There seem to be so many kinds of environmentally friendly paper to choose from. So which part of the production process is it best to encourage: regenerating forests or recycling paper?
Twenty years ago forests were vanishing worldwide. The developing world lost about 495,000 acres between 1980 and 1995, and in a climate of ecological panic the Forest Stewardship Council (fsc.org) – a not-for-profit alliance between NGOs, government, and paper and timber players – was founded in California.
There has been a decline in global deforestation, thanks partly to the increased use of recycled paper and the purchasing of paper products that are certified as coming from responsibly managed forests. This has been driven by consumers like you. Still, deforestation remains high.
You are trying to choose between two different systems of producing less wasteful paper. Both have merits. Recycling one ton of paper would power a home for nine months, save 7,000 gallons of water and reduce greenhouse gas emissions by one metric tonne of carbon equivalent (CO2e). We also “get it” – put the paper in the recycling bin, close the loop by buying recycled, and hey presto: virgin trees have been saved.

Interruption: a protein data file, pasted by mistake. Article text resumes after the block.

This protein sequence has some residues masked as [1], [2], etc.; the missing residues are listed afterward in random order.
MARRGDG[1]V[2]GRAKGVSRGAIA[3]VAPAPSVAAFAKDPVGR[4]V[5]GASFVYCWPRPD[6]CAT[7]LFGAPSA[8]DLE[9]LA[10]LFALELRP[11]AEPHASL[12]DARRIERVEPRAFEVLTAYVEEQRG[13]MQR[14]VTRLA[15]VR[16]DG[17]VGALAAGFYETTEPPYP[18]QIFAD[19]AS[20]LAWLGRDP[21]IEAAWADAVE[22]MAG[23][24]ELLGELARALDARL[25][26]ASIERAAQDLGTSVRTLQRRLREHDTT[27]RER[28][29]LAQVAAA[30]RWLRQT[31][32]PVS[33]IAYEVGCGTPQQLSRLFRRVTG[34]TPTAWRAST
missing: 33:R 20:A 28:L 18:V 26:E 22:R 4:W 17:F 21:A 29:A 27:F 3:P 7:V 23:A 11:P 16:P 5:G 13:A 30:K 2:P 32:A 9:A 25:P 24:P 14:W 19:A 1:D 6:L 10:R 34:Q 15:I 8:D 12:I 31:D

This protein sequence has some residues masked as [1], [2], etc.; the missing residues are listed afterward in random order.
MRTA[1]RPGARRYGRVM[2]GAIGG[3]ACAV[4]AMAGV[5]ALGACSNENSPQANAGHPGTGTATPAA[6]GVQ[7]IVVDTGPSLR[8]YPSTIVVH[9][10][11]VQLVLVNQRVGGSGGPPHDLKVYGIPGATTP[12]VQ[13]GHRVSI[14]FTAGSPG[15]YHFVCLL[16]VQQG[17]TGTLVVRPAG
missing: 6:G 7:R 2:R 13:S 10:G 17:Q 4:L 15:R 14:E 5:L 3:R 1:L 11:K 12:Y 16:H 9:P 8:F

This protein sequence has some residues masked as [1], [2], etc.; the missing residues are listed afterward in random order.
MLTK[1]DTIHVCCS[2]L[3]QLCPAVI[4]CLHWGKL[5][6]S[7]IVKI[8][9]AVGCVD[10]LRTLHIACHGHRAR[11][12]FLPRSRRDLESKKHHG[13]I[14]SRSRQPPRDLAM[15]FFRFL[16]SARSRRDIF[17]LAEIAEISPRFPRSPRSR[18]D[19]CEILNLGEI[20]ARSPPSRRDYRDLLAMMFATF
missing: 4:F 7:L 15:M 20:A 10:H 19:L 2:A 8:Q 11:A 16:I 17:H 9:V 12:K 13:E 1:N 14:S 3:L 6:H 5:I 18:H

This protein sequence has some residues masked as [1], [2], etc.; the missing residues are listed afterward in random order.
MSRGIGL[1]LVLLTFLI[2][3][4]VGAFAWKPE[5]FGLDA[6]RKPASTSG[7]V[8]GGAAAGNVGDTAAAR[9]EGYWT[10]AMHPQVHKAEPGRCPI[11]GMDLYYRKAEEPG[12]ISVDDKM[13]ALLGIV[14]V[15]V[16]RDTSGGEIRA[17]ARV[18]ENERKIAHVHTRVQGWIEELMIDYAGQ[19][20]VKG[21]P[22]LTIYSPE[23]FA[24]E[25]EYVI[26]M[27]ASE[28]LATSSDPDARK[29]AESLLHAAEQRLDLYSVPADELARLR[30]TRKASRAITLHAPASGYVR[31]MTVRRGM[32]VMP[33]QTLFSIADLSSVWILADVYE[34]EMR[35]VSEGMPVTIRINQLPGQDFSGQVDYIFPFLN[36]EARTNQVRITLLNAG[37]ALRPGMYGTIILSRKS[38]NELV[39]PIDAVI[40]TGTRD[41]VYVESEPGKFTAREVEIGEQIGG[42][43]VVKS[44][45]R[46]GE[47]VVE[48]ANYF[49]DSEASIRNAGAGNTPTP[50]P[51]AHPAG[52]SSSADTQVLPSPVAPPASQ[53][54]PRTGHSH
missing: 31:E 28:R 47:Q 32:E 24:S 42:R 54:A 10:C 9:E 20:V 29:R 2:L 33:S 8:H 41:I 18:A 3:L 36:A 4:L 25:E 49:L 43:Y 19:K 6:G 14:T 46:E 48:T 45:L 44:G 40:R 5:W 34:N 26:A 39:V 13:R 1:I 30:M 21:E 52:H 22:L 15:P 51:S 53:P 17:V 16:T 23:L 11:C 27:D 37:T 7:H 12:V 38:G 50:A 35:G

But a lack of credible certification means “recycled” paper might not contain a very high a level of old paper. Check percentages: buy the highest level of “post-consumer waste paper” – aim for 100%. If the paper was recovered using energy generated from coal, it might as well not be recycled.
Meanwhile, the FSC uses a system of inspecting and tracking timber and pulp right through the chain. So far, over 375,000 acres of forests have met its strict criteria. Violence and the displacement of indigenous peoples are also prohibited in its chain. This is crucial: forests support 1.6 billion of the poorest people in the world.
The 2010 documentary Sustainable on Paper, by Leo Broers and An-Katrien Lecluyse, exposed a certified plantation in Brazil as a eucalyptus mono-culture polluting local communities. Anecdotal evidence from the paper industry suggests that printers are put off by hefty fees to certify as FSC. Just under 1 acre of FSC-certified forest are owned by indigenous communities (compared to 120 acres owned privately). But the WWF still considers FSC certification the only credible one (above the purely recycled).
We’d like to suggest that rather than choosing between the two you look for both, as paper products increasingly offer both FSC-certified virgin fiber and recycled content (also certified) based on how the paper is being used. OK, so this is not the clear-cut answer you were looking for – but the situation with our forests isn’t clear cut either.